For several years, peace has eluded two communities sharing affinity in both Cross River and Ebonyi States, but government in both states and the NBC have failed to unite the people, reports CLEMENT JAMES
The intractable, age-long and never-ending clashes between the Ukelle people in Yala Local Government Area of Cross River State and their neighbours at Igbeagu in Izzi Local Government Area of Ebonyi State seem to have defied realistic solution.
Since 2005 when the first crisis erupted, government, at both the federal and state levels, has not only lost control of the situation; it has found no suitable idea to help resolve the crisis. Even the National Boundary Commission (NBC), which is saddled with the responsibility of demarcating inter-state boundaries, has not been able to step in to end the crisis.
Also untenable is the excuse given by the Acting Director General of the NBC, Adaji Adamu, that lack of funds was responsible for the continued boundary crisis across the country. For a conflict situation which has taken so long, one would have thought that pragmatic solution would have long been found, given the ethnic sentiments that the conflict has generated over the years.
There are, as usual, various versions with regard to the genesis of the crisis. One version has it that the Izzi people had pleaded with the then Ogoja City Council (as it was then known), for a land to settle down after the devastating effects of the Civil War. In their magnanimity, the people of Ogoja, which included Ukelle in today’s Yala, offered some portions of land to them while the Izzi people paid royalty.
According to 75-year-old Etene Mbana, who narrated how he was almost killed during the recent crisis, the two communities have had a longstanding relationship over the years, even sharing the same land and inter-marrying.
He said: “Izzi villages, which include Ndiakpararta, Igbeagu, Okumenyi and Ndiagwu, are on Ukelle land. All the primary and secondary schools and health centres in those areas are being take care of and their teachers paid by the Cross River State government. But problem began in 2005 over boundary lines with each side accusing the other of encroaching into their side.”
Mbana added that in 2005, a woman who was coming back from her farm was shot by the people of Izzi while the people of Ukelle, mainly their youths, mobilised and retaliated.
He said: “That is how the crisis began, way back in 2005. In March 2017, yam, which were sprouting in the farm of a chief in the area, Chief Stephen Odom, were destroyed by youths of Izzi and nothing was done about it by the security agents stationed there.
“In January 2018, some farmlands were destroyed in Okpodon Ntrigom along with the house of one James Obo and another building belonging to Malachy Odom was riddled with bullets fired by Izzi youths. Again, security agencies did nothing.”
A former Secretary of Yala Local Government Area, Mr. Isaac Ikpokpo, who is from the area, explained that Ukelle people had cautioned the Izzi people several times “but the Ebonyi warlords would never listen”.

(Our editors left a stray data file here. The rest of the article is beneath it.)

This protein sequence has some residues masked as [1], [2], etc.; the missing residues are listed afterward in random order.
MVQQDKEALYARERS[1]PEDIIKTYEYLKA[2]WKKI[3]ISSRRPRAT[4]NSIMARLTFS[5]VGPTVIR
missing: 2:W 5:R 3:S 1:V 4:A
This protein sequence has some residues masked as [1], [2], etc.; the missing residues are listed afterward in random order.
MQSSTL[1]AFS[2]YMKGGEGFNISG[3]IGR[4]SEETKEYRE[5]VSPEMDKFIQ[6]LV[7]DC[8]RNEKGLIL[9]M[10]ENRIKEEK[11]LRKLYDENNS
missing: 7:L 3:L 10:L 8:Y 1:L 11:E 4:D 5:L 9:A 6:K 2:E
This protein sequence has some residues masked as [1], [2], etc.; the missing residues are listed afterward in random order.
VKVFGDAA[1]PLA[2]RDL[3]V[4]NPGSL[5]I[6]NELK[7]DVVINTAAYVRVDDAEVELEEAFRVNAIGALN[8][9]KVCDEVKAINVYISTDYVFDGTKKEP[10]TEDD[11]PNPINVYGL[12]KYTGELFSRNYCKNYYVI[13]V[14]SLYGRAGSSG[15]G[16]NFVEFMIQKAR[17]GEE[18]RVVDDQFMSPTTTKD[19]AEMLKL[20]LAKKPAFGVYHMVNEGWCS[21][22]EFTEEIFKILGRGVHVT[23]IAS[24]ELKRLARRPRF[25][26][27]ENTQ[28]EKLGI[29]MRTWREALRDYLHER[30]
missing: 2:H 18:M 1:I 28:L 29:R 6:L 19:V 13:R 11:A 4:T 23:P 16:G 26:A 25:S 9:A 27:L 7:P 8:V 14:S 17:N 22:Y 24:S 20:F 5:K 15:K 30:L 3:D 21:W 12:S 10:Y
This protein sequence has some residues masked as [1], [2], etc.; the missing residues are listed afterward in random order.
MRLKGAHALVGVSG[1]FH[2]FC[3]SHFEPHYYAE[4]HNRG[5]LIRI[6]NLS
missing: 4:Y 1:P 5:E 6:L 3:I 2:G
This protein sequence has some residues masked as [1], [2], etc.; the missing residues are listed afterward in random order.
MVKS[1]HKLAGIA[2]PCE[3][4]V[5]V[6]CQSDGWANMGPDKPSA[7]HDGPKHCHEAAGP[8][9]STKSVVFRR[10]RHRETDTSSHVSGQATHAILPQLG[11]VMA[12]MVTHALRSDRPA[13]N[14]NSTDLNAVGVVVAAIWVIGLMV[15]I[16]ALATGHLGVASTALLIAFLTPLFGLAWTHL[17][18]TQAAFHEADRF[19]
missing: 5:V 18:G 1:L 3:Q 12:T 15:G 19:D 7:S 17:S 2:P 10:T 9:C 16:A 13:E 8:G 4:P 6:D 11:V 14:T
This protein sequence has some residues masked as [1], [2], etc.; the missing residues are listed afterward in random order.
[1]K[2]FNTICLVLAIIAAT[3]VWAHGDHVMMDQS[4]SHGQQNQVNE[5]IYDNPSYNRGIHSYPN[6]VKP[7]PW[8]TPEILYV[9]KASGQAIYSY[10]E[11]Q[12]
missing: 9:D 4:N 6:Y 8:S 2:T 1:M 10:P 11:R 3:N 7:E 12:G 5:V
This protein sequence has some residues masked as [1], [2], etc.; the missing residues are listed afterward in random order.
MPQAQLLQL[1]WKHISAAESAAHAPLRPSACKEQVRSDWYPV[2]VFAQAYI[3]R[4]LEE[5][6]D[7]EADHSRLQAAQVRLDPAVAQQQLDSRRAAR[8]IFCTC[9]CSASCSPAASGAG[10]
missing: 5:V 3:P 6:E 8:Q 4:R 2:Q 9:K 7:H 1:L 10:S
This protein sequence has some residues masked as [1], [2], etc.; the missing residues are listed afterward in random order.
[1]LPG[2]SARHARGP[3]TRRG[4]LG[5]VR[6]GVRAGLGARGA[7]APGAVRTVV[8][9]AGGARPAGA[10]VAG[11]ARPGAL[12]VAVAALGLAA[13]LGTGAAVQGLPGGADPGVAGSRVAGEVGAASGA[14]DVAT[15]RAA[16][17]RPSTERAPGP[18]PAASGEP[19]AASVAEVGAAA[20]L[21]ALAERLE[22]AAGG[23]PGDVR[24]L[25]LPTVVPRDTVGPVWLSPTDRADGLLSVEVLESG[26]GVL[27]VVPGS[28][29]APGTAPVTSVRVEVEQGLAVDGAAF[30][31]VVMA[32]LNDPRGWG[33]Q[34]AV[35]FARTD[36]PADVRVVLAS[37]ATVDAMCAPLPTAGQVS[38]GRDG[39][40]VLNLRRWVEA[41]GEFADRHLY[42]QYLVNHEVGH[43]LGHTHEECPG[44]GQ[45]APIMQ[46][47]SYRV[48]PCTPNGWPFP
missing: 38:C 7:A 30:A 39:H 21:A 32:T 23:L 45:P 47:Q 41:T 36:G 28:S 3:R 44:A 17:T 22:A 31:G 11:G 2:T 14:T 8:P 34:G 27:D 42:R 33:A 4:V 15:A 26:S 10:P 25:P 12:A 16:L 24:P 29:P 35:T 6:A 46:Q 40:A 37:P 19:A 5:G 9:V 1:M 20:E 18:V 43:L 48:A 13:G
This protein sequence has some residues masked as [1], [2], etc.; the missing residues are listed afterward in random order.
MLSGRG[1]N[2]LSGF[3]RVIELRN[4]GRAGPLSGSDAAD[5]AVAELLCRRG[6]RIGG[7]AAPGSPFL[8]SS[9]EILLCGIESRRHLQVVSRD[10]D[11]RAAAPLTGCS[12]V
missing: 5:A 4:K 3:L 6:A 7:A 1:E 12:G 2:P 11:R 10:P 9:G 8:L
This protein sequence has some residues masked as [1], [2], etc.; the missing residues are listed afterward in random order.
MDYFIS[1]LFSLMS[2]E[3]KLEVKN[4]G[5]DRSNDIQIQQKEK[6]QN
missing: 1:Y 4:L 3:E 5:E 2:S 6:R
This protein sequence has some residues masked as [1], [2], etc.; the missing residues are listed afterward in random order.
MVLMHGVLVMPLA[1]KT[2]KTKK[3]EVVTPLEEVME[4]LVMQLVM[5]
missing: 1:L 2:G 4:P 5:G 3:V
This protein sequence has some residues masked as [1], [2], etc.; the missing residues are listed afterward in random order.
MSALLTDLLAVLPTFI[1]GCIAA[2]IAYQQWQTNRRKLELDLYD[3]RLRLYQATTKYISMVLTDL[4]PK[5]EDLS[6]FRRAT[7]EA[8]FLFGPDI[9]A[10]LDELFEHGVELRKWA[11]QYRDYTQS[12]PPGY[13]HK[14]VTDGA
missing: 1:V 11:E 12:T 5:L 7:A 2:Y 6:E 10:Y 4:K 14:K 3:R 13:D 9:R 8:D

He said: “The Izzi people were living on our land and we took them as brothers until they decided to start grabbing our land and trying to lord it over us and when we tried to correct them, they engaged us in war in 2005.
“After that incident when peace returned, they went back to their area but they kept making incursions into our land. We never took their acts of provocations seriously and even then, they resorted to attacking our people and destroying our houses. Yet, we still refused to be provoked until it became too much for us to bear.”
In June, 2018 an Army officer and 12 persons were allegedly killed in the crisis between the two communities.
Last year, the crisis claimed not less than 20 lives when Izzi community reportedly attacked Ukelle community, an attack which made the Community Relations Officer to the Cross River State governor, Mr. Vincent Egbe, to raise alarm of an attempt by the Izzi warlords to eliminate Ukelle.
Egbe, who said he was giving an update on the crisis, had blamed the crisis on Izzi community which, he said, attacked the Ukelle people in Yala Local Government Area of Cross River State.
Egbe said a peace meeting had been called by both the Divisional Police Officer in Izzi, Ebonyi and that of Yala in Cross River State. According to him, while they were waiting for the arrival of the two DPOs, the Izzi youths invaded the venue of the meeting, shot and wounded many people.
He said: “We were already in the meeting venue waiting for the arrival of the DPOs from Yala and Izzi local government areas when some youths invaded the venue of the meeting and shot into the crowd and wounded many people.
“They are the aggressors and all our people have been trying to do is to find a peaceful resolution to the conflict: yet they keep launching attacks on us.”
Egbe said the crisis had defied every human solution “because of the recalcitrance of the Ebonyi people,” claiming that all efforts to broker peace by security agents have proved abortive.
Patrick Ejelo, who resides in the area, pointed out that in 2018 alone, not less than 40 people from Ukelle died as a result of the crisis.
He said: “I can tell you that many people have died and properties worth billions of naira were destroyed in the crisis between Izzi and our people, Ukelle. We have lost so much. In 2017, we lost many people but it was not as many as in 2018 when we lost more than 40 people to Izzi people.”
In an apparent reference to the incident that occurred last year,Ejelo said: “I remember when the villagers were returning from a meeting and Izzi people waylaid them in the evening, leaving many people with gunshot wounds.
“There was a serious attack on my village, Ijibolo, when the Izzi people waylaid villagers who were returning from a meeting and many people sustained gunshot wounds.”
The member representing Ogoja/Yala Federal Constituency, Hon Jarigbe Agom, claimed that he and other well-meaning people from Cross River State had made efforts to end the crisis, but regretted that their efforts have not yielded any positive results. He appealed to the Federal Government to increase security presence in the area to avert further bloodshed.
The immediate past Commissioner of Police, Mr. Mohammed Inuwa Hafiz, also regretted that the crisis between the two neighbours had taken a different dimension.
Hafiz also spoke on what security operatives were doing to nip the situation in the bud.
He said: “As far as I am concerned, I will only talk of what my men on ground told me.
“First of all, this problem started when a woman from Cross River was shot on the leg by suspected Izzi people. That was what infuriated the Cross Riverians to go for reprisal.
“When they went for reprisal, we quickly moved in because the people from Ebonyi too were ready for a show down and for war, but our prompt intervention that day saved the situation. Otherwise by now, you would have been hearing of so many casualties.”